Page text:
Recorded after the demise of Cream this album highlights the phenomenal compositional and vocal skills of the young Jack Bruce. The main players alongside Bruce are guitarist Chris Spedding and drummer Jon Hiseman. The album is full of fairly short succinct songs of great rhythm, unexpected twists and real invention. One of the greatest albums of all time. Not many people know that. Lots of albums are bestowed with the classic tag, most are over rated.This is the genuine article. For those with open, enquiring minds and want something more than the much touted, commercial and bleeding obvious.
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Format: Audio CD
Whilst Eric Clapton sank into well-paid mediocrity Jack Bruce showed with this album that he was interested first and foremost in the music. Wildly creative, always well played and often edgy, this is a classic album whcih deserves a revival.
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Format: Audio CD
Recorded after the demise of Cream this album highlights the phenomenal compositional and vocal skills of the young Jack Bruce. The main players alongside Bruce are guitarist Chris Spedding and drummer Jon Hiseman. The album is full of fairly short succinct songs of great rhythm, unexpected twists and real invention.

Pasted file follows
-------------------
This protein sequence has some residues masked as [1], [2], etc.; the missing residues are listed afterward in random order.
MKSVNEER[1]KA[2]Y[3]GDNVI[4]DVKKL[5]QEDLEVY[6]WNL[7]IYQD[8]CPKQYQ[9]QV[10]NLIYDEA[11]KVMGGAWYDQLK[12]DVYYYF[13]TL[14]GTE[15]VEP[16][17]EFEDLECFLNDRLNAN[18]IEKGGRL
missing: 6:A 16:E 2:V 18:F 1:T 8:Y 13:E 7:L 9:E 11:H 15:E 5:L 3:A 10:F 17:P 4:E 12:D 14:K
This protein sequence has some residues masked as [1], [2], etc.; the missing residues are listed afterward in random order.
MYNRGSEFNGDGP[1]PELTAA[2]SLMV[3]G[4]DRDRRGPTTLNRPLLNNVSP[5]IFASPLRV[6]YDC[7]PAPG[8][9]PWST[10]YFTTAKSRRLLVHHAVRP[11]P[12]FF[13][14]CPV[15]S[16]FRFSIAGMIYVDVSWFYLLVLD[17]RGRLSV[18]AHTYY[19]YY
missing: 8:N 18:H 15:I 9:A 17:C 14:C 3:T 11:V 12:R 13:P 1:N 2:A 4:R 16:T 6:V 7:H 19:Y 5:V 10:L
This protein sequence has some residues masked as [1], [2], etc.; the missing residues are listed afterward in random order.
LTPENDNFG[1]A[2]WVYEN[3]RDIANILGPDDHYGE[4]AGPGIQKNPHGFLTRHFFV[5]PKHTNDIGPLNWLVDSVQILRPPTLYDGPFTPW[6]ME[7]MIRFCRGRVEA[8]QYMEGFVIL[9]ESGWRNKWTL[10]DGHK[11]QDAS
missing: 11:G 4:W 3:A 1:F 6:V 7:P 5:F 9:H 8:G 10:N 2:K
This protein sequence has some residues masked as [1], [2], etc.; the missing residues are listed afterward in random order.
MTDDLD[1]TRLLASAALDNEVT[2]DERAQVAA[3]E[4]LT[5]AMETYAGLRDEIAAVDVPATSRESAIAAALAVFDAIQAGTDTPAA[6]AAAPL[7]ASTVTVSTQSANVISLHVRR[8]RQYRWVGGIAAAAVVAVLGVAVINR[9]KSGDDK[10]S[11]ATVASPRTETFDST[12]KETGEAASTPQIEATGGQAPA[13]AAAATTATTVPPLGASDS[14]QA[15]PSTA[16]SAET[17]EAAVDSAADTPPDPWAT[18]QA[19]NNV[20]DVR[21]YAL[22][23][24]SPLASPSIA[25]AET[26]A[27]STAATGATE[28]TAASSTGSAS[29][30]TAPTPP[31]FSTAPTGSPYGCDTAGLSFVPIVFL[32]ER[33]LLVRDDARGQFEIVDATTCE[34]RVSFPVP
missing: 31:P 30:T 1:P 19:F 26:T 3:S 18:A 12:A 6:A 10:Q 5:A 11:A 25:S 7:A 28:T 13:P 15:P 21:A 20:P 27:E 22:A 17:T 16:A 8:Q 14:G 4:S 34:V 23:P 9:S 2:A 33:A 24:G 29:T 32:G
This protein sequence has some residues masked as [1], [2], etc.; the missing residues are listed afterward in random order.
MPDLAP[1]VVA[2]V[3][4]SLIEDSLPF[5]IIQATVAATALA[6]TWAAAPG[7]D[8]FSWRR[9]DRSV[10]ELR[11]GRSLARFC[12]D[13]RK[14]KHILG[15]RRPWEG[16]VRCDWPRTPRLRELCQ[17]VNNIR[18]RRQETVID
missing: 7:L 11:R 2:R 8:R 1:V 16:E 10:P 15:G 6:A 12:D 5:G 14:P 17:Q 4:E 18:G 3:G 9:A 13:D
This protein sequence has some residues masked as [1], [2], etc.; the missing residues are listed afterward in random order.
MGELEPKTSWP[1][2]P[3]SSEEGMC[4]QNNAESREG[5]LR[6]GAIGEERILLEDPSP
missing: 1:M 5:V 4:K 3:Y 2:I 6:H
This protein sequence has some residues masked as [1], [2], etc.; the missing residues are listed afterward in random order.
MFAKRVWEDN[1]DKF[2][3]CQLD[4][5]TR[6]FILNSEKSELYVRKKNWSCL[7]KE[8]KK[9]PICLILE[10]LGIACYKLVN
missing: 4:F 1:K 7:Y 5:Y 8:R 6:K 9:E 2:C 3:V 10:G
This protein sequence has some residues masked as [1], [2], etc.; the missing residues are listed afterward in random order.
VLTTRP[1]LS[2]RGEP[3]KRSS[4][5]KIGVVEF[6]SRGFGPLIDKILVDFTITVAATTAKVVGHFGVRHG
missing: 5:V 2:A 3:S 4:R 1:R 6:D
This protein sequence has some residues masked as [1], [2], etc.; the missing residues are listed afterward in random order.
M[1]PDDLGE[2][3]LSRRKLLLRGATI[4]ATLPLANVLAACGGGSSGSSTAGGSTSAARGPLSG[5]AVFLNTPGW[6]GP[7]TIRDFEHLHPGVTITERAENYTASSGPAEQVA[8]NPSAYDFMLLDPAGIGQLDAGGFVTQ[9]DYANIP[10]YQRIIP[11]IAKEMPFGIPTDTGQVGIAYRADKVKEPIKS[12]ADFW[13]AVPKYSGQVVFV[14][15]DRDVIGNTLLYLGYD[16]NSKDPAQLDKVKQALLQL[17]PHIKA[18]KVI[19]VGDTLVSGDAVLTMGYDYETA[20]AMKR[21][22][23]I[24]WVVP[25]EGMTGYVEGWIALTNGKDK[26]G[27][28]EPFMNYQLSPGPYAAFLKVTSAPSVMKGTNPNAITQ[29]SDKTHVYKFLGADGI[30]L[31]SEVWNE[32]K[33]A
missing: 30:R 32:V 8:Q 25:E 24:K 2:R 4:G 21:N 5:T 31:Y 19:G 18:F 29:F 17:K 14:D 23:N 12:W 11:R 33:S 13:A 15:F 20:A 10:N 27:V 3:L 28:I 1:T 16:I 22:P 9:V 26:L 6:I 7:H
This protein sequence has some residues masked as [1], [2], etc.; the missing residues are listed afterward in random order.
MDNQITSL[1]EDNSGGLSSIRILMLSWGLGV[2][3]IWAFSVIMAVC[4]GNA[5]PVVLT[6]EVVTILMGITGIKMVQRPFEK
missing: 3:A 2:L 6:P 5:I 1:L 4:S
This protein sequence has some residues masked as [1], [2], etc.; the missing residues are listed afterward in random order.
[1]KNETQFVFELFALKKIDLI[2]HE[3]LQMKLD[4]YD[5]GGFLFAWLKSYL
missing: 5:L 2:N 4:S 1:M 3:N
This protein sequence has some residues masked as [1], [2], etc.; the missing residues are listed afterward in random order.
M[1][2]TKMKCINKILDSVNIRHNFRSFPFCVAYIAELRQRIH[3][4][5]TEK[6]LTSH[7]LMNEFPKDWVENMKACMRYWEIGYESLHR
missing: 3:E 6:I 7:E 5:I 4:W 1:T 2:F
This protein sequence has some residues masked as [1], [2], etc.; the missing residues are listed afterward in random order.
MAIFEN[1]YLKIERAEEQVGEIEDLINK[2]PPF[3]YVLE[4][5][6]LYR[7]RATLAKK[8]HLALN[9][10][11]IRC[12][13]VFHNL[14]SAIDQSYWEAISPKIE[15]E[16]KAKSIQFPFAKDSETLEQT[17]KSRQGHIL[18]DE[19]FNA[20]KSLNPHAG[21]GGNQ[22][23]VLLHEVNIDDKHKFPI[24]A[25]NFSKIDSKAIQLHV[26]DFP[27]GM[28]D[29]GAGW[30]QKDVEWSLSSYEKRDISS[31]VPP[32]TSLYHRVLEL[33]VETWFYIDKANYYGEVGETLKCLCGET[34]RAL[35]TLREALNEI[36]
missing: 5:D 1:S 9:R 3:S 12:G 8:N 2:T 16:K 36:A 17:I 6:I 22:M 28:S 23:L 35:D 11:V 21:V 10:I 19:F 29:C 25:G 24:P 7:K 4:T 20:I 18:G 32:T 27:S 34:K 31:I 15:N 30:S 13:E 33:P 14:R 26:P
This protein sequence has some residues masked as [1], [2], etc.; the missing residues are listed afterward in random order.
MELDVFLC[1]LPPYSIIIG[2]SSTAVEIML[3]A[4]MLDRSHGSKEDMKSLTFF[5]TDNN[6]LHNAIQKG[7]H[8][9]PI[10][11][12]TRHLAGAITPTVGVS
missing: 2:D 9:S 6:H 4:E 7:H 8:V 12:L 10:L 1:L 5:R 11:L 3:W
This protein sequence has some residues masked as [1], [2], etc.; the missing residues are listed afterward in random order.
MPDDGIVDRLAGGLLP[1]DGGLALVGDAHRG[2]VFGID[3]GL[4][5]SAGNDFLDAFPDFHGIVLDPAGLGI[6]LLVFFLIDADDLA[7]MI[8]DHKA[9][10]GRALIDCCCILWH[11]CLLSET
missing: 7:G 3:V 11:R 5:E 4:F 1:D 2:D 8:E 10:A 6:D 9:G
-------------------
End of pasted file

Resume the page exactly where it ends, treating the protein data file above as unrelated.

One of the greatest albums of all time.
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Format: Audio CD
Jack has been a great influance on other artists as a bass player from when he played with John Mayall. Together with Clapton and Baker in Cream he helped change the way Blues were played and understood. When this album was first released it proved to me what a brilliant artist he was. It covers Jazz Blues Fusion like nothing else of its time. Today its still hits the spot.
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Format: Audio CD
I remember when this album came out in vinyl many years ago after Jack Bruce left Cream. Being a big fan of the supergroup and alot younger then, I wasn't sure when I first heard it, however, having matured and broadened my musical outlook, I love it now. Jack's jazz influence is clear and there is a certain bluesy feel to it as well.
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Format: Audio CD
Some saw the release of this album as commercial suicide.
Fresh from his stint with the original supergroup, Cream, Jack's
first solo album is not quite what you would expect.
Gone are the extended forays into improvisation and the whacked out wah wah guitar solos.
In their place is a set of short,tight, punchy songs, exemplified by the opener, NEVER TELL YOUR MOTHER SHE's OUT OF TUNE.
Accompanied in the main by John Marshall on drums and Chris Spedding on guitar, the band weave their way around Jack's sinuous vocals to create a sound which was hardly synonimous with the acid daze of the late sixties.
Two of the songs, THEME FROM AN IMAGINARY WESTERN and ROPE LADDER TO THE MOON, covered by Mountain and Colosseum respectively, are instant classics.
The rest is beautufully performed mutated rythem & blues.
Perhaps not as intriguing as it's follow up HARMONY ROW, this is possibly THE great overlooked album of the sixties.